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Josh Lewenberg

TSN Raptors Reporter


VANCOUVER - Even after signing one of the richest contracts in NBA history, DeMar DeRozan doesn't intend to take his foot off the gas.

The two-time all-star inked a five-year, $139 million deal to remain with the Toronto Raptors this summer, a contract that put him in elite company. Only five other players will make as much as DeRozan this coming season, and the one guy getting paid more just so happens to be LeBron James.

However, DeRozan insists the money doesn't come with any added pressure to take his game to the next level. He finds that motivation elsewhere.

"Honestly, I don't think about the contract for motivation or anything like that," said the Raptors' guard. "My motivation is knowing what it feels like losing in the playoffs, being two games away from making it to the Finals, knowing how hard we worked to get there, being able to try to be better so we can see that moment again and prevail."

"Just using all the motivations on a daily [basis] to be there. It's not about the contract, it's about everything we do to compete on the court."

As those that have followed his eight-year NBA career know, DeRozan has never lacked for motivation. Unlike many professional athletes, who claim to avoid or just ignore criticism from fans and the media, DeRozan gets a kick out of reading what's written about him. He reads it. He listens to it. He remembers it.

Certainly, there hasn't been a shortage of opinion when it comes to his game and, as a result, most people - fans and pundits alike - are split on his value.

His latest perceived slight came from a familiar source:'s recent NBA player rankings, which have DeRozan slotted 46th going into the new season. After sharing his disapproval of the ranking on Twitter earlier this month, he doubled down when it came up after practice on Thursday.

"It's always going to be extra motivation," said DeRozan following the morning session on his team's third day of training camp at Fortius Sport & Health in Burnaby, BC. "And it's things like that that you can use to add fuel to the fire, but at this point I'm so self-motivated that don't do nothing but make me laugh at it. Whoever came up with that is stupid in my opinion."

DeRozan was ranked the lowest of last year's all-stars, with the exception of Kobe Bryant who was not included in the list as a retired player. The 22 non all-stars ahead of him include Thunder centre Steve Adams (40th), Bucks forward Khris Middleton (39th) and Jazz centre Rudy Gobert (33rd) - talented, albeit unproven players.

"I guarantee you a lot of the players that are ahead of me know that they're not better than me," DeRozan continued. "And that's not just me being arrogant or nothing like that, it's just proven. I mean, line me up with any one of the guys that you've proclaimed that's ahead of me, or whatever, I'm going to win the battle or whatever I've gotta do with my teammates."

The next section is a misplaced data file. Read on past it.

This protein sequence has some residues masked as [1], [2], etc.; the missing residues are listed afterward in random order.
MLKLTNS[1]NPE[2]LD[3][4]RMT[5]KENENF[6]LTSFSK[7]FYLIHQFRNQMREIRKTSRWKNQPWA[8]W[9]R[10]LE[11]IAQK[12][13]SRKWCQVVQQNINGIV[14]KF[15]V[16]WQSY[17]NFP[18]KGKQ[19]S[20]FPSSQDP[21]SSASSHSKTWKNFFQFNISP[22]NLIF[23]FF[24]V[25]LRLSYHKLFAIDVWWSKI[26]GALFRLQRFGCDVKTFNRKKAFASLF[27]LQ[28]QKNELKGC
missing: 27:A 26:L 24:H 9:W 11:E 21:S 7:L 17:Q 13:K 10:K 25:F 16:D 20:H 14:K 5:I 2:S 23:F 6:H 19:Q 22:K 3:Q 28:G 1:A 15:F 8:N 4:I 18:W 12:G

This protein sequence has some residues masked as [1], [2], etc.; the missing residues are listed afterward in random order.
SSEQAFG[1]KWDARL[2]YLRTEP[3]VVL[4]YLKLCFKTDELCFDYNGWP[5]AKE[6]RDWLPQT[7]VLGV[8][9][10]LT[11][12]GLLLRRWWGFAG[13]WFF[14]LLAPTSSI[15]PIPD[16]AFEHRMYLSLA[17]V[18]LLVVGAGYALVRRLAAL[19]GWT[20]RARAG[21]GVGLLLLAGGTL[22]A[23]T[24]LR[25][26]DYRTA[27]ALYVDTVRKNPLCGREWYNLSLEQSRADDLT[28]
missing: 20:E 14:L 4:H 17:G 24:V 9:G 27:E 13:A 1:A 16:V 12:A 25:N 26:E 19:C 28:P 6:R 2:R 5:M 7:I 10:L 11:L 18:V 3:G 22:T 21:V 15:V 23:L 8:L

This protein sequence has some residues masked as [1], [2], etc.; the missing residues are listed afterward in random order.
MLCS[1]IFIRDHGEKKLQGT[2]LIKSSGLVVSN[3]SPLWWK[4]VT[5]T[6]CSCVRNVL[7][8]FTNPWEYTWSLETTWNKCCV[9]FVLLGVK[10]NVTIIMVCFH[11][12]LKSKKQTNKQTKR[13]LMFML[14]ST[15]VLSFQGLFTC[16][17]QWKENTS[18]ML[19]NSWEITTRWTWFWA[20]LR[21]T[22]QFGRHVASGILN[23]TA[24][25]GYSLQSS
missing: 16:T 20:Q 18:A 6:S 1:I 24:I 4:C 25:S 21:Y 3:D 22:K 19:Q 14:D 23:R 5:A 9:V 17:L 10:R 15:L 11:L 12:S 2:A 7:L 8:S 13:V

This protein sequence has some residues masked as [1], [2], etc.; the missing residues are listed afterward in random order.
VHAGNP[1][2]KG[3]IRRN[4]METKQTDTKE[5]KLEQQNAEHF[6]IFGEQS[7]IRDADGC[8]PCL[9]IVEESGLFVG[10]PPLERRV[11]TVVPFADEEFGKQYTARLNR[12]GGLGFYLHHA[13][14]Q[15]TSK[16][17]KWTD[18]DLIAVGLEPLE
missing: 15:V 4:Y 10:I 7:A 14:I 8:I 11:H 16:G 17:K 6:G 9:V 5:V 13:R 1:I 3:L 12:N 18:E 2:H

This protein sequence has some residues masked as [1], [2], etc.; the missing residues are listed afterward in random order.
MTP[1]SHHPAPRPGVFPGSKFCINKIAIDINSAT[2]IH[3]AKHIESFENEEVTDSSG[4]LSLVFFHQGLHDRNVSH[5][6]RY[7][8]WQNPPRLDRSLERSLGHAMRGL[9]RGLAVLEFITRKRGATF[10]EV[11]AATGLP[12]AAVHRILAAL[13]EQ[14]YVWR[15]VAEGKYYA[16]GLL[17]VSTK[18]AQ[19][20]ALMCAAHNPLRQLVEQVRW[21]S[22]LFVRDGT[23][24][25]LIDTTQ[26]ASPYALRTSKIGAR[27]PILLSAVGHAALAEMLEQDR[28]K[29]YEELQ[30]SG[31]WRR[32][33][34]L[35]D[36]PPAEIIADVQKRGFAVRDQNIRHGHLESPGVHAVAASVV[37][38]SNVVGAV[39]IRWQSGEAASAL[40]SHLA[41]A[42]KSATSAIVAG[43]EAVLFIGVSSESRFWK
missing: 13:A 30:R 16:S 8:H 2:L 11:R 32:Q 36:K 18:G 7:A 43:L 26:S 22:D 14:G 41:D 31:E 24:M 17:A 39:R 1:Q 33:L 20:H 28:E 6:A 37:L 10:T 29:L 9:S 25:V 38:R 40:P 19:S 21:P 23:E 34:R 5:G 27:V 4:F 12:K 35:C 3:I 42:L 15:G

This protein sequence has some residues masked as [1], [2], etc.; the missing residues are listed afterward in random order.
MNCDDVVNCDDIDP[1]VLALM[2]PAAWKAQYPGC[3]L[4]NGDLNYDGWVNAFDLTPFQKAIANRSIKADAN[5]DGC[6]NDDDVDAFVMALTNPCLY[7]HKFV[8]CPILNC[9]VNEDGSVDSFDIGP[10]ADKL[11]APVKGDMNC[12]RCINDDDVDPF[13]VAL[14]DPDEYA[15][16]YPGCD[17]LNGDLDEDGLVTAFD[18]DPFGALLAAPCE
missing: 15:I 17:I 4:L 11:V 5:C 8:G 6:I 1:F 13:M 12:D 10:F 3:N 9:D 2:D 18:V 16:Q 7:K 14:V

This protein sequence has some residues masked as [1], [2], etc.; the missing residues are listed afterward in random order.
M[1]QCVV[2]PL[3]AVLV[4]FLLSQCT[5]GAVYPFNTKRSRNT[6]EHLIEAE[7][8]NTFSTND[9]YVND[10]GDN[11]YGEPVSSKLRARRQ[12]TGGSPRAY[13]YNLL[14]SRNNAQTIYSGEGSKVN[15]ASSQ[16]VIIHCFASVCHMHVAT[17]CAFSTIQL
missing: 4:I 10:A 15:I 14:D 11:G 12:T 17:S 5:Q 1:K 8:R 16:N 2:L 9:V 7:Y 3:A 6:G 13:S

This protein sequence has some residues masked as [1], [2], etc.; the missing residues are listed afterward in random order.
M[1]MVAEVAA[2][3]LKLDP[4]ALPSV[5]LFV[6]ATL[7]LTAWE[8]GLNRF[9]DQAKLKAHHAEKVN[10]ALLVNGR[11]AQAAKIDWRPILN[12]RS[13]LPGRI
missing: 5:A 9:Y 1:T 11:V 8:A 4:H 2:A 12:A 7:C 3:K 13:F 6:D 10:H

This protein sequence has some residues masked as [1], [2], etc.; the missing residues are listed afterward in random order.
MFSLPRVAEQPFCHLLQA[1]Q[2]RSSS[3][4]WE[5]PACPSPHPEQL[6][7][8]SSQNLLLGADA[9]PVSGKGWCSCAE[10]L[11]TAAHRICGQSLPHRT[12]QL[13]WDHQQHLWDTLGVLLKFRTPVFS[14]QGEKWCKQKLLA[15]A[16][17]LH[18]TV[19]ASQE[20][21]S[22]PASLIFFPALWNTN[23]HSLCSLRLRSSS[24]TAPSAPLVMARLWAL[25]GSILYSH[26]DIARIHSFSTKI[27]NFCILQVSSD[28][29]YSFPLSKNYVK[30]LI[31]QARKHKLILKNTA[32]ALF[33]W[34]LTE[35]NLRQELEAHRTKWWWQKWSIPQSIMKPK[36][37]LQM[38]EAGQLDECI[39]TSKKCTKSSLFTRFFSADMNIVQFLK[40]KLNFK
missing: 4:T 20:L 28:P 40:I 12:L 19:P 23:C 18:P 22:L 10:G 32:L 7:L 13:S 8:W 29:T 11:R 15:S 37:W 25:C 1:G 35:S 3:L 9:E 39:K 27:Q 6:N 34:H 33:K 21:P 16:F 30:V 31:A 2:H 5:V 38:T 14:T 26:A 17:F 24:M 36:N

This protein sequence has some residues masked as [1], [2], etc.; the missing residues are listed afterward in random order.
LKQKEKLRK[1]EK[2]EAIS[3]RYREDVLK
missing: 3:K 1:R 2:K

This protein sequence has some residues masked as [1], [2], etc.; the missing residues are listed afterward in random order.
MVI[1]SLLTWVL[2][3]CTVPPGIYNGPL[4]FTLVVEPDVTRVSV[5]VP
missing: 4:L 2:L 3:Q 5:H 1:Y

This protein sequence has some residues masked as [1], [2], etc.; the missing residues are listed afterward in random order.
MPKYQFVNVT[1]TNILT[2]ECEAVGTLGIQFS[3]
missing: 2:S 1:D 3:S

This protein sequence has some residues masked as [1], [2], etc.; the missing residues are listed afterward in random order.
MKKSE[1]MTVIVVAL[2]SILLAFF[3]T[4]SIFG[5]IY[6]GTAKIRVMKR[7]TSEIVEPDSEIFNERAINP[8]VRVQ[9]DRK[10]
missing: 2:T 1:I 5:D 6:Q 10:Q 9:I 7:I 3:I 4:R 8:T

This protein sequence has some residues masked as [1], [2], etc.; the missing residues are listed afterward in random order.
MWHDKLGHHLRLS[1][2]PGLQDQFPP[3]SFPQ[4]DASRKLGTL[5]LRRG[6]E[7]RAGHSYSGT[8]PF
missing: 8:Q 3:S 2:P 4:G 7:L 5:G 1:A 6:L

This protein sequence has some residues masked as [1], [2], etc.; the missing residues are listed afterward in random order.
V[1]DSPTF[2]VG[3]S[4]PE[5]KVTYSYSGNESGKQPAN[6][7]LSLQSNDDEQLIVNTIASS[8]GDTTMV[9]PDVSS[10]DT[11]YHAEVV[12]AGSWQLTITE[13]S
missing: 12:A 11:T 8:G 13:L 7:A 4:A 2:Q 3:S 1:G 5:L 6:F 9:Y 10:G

This isn't the first time that DeRozan has spoken out against these particular rankings. In 2014, just after his first all-star season, they had him at 61 to which he tweeted "Real disrespectful #ProveEm".

The article brings up several valid points, knocking DeRozan for his shot selection, defence and lack of a consistent three-point shot. No, he's not a complete player. He is, however, a gifted scorer who gets to the basket and the free throw line at an elite rate. He's a much improved and more willing passer, he rarely misses games and he's one of the league's hardest working players that has continued to add to his repertoire each season.

He also just turned 27 and is only entering his prime years, which is something that's easy to forget. His resume at that age is impressive. He's coming off his best campaign, one in which he helped lead the Raptors to a franchise record 56 wins and Conference Finals berth. He won an Olympic gold medal with Team USA over the summer. And, most importantly, he's still getting better.

"I think this is one of the better camps he's had since I've been here," said Dwane Casey, who has coached DeRozan for five of his seven seasons. "Just the way he's letting the game come to him, he's not forcing anything, there's no frustration. I just think the maturity, he's an old 27. The game has slowed down for him. Defensively he's anticipating much better. He's done a great job with his body this summer, his shoulders, his upper body. I'm really impressed with DeMar, the way he's come into camp."

DeRozan has already proven plenty of people wrong, from those who questioned his first contract extension - a four-year, $38 million deal that turned out to be a bargain - to those who said he would never be more than a dunker, but he'll tell you he's not done. It's one of the things that drives him.

"It's always going to be that," he said of his critics. "That's the beauty of this sport and being in a competitive sport like this. It's always going to be that. No matter what you do they're going to count you out, they're going to say 'you can't do this, you can't do that'. It's on you to put in the work and be better the next year."